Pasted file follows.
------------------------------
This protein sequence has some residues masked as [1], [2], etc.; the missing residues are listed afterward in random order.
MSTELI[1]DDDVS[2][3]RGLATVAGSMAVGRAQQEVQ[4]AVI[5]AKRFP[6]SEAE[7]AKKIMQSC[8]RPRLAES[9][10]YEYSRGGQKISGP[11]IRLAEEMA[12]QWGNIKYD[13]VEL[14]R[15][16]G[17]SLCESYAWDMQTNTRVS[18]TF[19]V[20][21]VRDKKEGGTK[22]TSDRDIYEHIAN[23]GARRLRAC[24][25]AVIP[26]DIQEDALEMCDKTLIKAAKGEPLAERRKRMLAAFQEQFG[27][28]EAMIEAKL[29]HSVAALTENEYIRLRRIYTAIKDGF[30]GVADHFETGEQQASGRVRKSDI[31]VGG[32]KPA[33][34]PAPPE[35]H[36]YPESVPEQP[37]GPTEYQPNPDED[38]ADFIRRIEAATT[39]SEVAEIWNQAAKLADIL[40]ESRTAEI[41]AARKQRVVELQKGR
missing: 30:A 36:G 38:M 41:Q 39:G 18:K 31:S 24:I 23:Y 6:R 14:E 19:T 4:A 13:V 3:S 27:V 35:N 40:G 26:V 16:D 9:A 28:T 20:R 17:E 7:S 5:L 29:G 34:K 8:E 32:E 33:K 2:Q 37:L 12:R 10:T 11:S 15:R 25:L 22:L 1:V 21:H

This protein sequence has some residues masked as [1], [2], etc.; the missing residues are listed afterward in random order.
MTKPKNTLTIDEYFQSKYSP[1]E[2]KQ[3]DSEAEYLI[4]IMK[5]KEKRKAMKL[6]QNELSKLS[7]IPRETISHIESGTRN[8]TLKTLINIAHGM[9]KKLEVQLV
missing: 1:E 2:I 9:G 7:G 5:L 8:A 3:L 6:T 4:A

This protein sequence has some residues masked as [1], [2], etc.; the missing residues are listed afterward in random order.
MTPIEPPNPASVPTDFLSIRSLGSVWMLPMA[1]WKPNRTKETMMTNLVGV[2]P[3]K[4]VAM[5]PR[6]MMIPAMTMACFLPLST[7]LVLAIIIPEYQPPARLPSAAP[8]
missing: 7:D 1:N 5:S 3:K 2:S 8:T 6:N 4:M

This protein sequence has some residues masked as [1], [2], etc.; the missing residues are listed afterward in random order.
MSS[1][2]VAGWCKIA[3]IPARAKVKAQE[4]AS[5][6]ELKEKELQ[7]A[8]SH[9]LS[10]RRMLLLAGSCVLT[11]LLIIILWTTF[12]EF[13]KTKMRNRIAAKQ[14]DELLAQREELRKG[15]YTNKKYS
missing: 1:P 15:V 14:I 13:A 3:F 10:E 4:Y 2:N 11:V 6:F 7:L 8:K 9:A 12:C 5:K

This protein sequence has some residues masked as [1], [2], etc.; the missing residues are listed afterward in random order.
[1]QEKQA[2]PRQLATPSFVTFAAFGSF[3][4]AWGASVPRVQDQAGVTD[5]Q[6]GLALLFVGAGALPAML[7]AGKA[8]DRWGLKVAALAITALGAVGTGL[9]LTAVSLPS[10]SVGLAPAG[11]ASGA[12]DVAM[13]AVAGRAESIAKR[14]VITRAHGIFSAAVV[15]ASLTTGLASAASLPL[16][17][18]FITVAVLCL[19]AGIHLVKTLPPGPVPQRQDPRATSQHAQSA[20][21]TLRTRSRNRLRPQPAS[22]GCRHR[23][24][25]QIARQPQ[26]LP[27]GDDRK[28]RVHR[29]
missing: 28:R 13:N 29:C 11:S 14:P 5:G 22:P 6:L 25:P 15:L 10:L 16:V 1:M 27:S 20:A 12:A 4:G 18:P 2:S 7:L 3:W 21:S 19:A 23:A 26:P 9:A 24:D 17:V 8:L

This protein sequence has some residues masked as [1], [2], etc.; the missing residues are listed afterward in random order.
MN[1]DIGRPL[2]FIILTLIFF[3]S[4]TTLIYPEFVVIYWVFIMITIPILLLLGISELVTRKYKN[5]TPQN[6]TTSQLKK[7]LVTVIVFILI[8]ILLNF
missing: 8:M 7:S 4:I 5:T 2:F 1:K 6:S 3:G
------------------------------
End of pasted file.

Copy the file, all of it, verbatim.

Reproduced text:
This protein sequence has some residues masked as [1], [2], etc.; the missing residues are listed afterward in random order.
MSTELI[1]DDDVS[2][3]RGLATVAGSMAVGRAQQEVQ[4]AVI[5]AKRFP[6]SEAE[7]AKKIMQSC[8]RPRLAES[9][10]YEYSRGGQKISGP[11]IRLAEEMA[12]QWGNIKYD[13]VEL[14]R[15][16]G[17]SLCESYAWDMQTNTRVS[18]TF[19]V[20][21]VRDKKEGGTK[22]TSDRDIYEHIAN[23]GARRLRAC[24][25]AVIP[26]DIQEDALEMCDKTLIKAAKGEPLAERRKRMLAAFQEQFG[27][28]EAMIEAKL[29]HSVAALTENEYIRLRRIYTAIKDGF[30]GVADHFETGEQQASGRVRKSDI[31]VGG[32]KPA[33][34]PAPPE[35]H[36]YPESVPEQP[37]GPTEYQPNPDED[38]ADFIRRIEAATT[39]SEVAEIWNQAAKLADIL[40]ESRTAEI[41]AARKQRVVELQKGR
missing: 30:A 36:G 38:M 41:Q 39:G 18:K 31:S 24:I 23:Y 6:R 14:E 19:T 4:A 13:V 3:S 27:V 35:N 40:G 26:V 16:D 9:A 28:T 20:R 17:E 7:S 5:L 29:G 34:K 8:E 32:E 33:K 2:Q 37:L 12:R 10:T 11:S 15:R 25:L 22:L 1:V 21:H

This protein sequence has some residues masked as [1], [2], etc.; the missing residues are listed afterward in random order.
MTKPKNTLTIDEYFQSKYSP[1]E[2]KQ[3]DSEAEYLI[4]IMK[5]KEKRKAMKL[6]QNELSKLS[7]IPRETISHIESGTRN[8]TLKTLINIAHGM[9]KKLEVQLV
missing: 1:E 2:I 9:G 7:G 5:L 8:A 3:L 6:T 4:A

This protein sequence has some residues masked as [1], [2], etc.; the missing residues are listed afterward in random order.
MTPIEPPNPASVPTDFLSIRSLGSVWMLPMA[1]WKPNRTKETMMTNLVGV[2]P[3]K[4]VAM[5]PR[6]MMIPAMTMACFLPLST[7]LVLAIIIPEYQPPARLPSAAP[8]
missing: 7:D 1:N 5:S 3:K 2:S 8:T 6:N 4:M

This protein sequence has some residues masked as [1], [2], etc.; the missing residues are listed afterward in random order.
MSS[1][2]VAGWCKIA[3]IPARAKVKAQE[4]AS[5][6]ELKEKELQ[7]A[8]SH[9]LS[10]RRMLLLAGSCVLT[11]LLIIILWTTF[12]EF[13]KTKMRNRIAAKQ[14]DELLAQREELRKG[15]YTNKKYS
missing: 1:P 15:V 14:I 13:A 3:F 10:E 4:Y 2:N 11:V 6:F 7:L 8:K 9:A 12:C 5:K

This protein sequence has some residues masked as [1], [2], etc.; the missing residues are listed afterward in random order.
[1]QEKQA[2]PRQLATPSFVTFAAFGSF[3][4]AWGASVPRVQDQAGVTD[5]Q[6]GLALLFVGAGALPAML[7]AGKA[8]DRWGLKVAALAITALGAVGTGL[9]LTAVSLPS[10]SVGLAPAG[11]ASGA[12]DVAM[13]AVAGRAESIAKR[14]VITRAHGIFSAAVV[15]ASLTTGLASAASLPL[16][17][18]FITVAVLCL[19]AGIHLVKTLPPGPVPQRQDPRATSQHAQSA[20][21]TLRTRSRNRLRPQPAS[22]GCRHR[23][24][25]QIARQPQ[26]LP[27]GDDRK[28]RVHR[29]
missing: 28:R 13:N 29:C 11:S 14:P 5:G 22:P 6:L 25:P 15:L 10:L 16:V 1:M 27:S 20:A 12:A 4:G 18:P 2:S 7:L 3:W 21:S 19:A 23:A 26:P 9:A 24:D 17:V 8:L

This protein sequence has some residues masked as [1], [2], etc.; the missing residues are listed afterward in random order.
MN[1]DIGRPL[2]FIILTLIFF[3]S[4]TTLIYPEFVVIYWVFIMITIPILLLLGISELVTRKYKN[5]TPQN[6]TTSQLKK[7]LVTVIVFILI[8]ILLNF
missing: 8:M 7:S 4:I 5:T 2:F 1:K 6:S 3:G